“Why Should I Rotate My Tires?”

Why should you rotate tires?

If your maintenance does not include tire rotation, it’s time to talk to your service technician about the importance of your tire health.

You might’ve heard from your friends or family that you should get your tires rotated, but when it comes to car maintenance tips, not everyone is always so thorough as to explain the answer to, “Why should I rotate my tires?”

And sometimes, it can be a little embarrassing to ask questions about something everyone else already seems to know about. “Why should I rotate my tires?” one might wonder. “Don’t tires already rotate when you drive the car?”

But there’s no shame in it! We were all newbies once. So here’s what tire rotations are all about.

As you probably know, tires get worn with use. Unfortunately, they don’t wear out evenly. Front tires lose tread more quickly than the rear tires because of the extra force exerted upon them by steering, and sometimes the tires on one specific side can get used up faster too.

Rotating your tires doesn’t refer to spinning them in place—that would be pointless. Instead, it means moving them from one wheel to another, allowing the wear to spread out and extend the life of the tires. In turn, that means less visits to the tire shop for new treads.

If you’ve got more questions about cars, just ask us Mama’s Used Cars and we’ll give you our best answer.

April is National Car Care Month!

Car Care Month!

Car Care Month!


We are well into April, and that means spring has arrived, the weather is calling for picnics and long walks, and summer is just around the corner. April is also National Car Care month, and serves as a good reminder that our cars need a little TLC, too. This month, take time to get your car caught up on routine service, make necessary repairs, and get your car ready for the hot summer months.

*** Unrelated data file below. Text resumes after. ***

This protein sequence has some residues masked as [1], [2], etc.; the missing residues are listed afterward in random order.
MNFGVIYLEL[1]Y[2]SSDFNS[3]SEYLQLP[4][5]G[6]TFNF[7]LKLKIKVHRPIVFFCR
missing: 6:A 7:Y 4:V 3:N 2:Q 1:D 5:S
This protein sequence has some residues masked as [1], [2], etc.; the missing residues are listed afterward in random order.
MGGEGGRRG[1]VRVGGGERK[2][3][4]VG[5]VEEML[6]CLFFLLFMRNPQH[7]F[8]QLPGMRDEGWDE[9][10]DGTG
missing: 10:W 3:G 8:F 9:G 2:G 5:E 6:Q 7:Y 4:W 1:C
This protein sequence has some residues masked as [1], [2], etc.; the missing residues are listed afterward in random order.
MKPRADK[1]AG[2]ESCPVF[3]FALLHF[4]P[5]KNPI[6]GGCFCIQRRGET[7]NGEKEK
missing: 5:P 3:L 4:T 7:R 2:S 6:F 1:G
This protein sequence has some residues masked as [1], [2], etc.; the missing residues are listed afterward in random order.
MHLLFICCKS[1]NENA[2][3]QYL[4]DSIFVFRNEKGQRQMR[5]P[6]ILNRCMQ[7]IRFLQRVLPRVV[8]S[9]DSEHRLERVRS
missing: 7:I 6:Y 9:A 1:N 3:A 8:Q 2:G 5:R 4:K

According to the Car Care Council, vehicle inspections held at community Car Care Month events in 2014 revealed that a whopping 84% of vehicles required service or parts – that’s up 5% from 2013.

“Neglected vehicle care almost always means much higher costs down the line in the form of more extensive repairs or lost resale value. These results show that the majority of vehicle owners could save money by being proactive in the maintenance of their second largest investment,” said Rich White, executive director, Car Care Council.

This month, make an appointment with a trusted technician or check your car out yourself. Either way, things that should be checked include:

  • Belts and hoses
  • Filters
  • Windshield wipers
  • Tires
  • Fluids
  • Lights
  • Alignment
  • Battery

“Whether you do it yourself or take your car to a professional service technician, National Car Care Month in April is the perfect time to focus on your vehicle’s maintenance needs to make sure it is ready for the upcoming spring and summer travel season,” said White. “Following a routine maintenance program, like the free personalized schedule and e-mail reminder service the Car Care Council offers, can help you drive smart, save money and make informed decisions.”

To find a Car Care event near you, visit carcare.org.

If you’re in need of a dependable used car, stop by Mama’s Used Cars today!

Traveling With a Dog: 5 Pointers to Keep Your Furry Friend Comfortable and Safe

Travelling with a Dog

Traveling with a Dog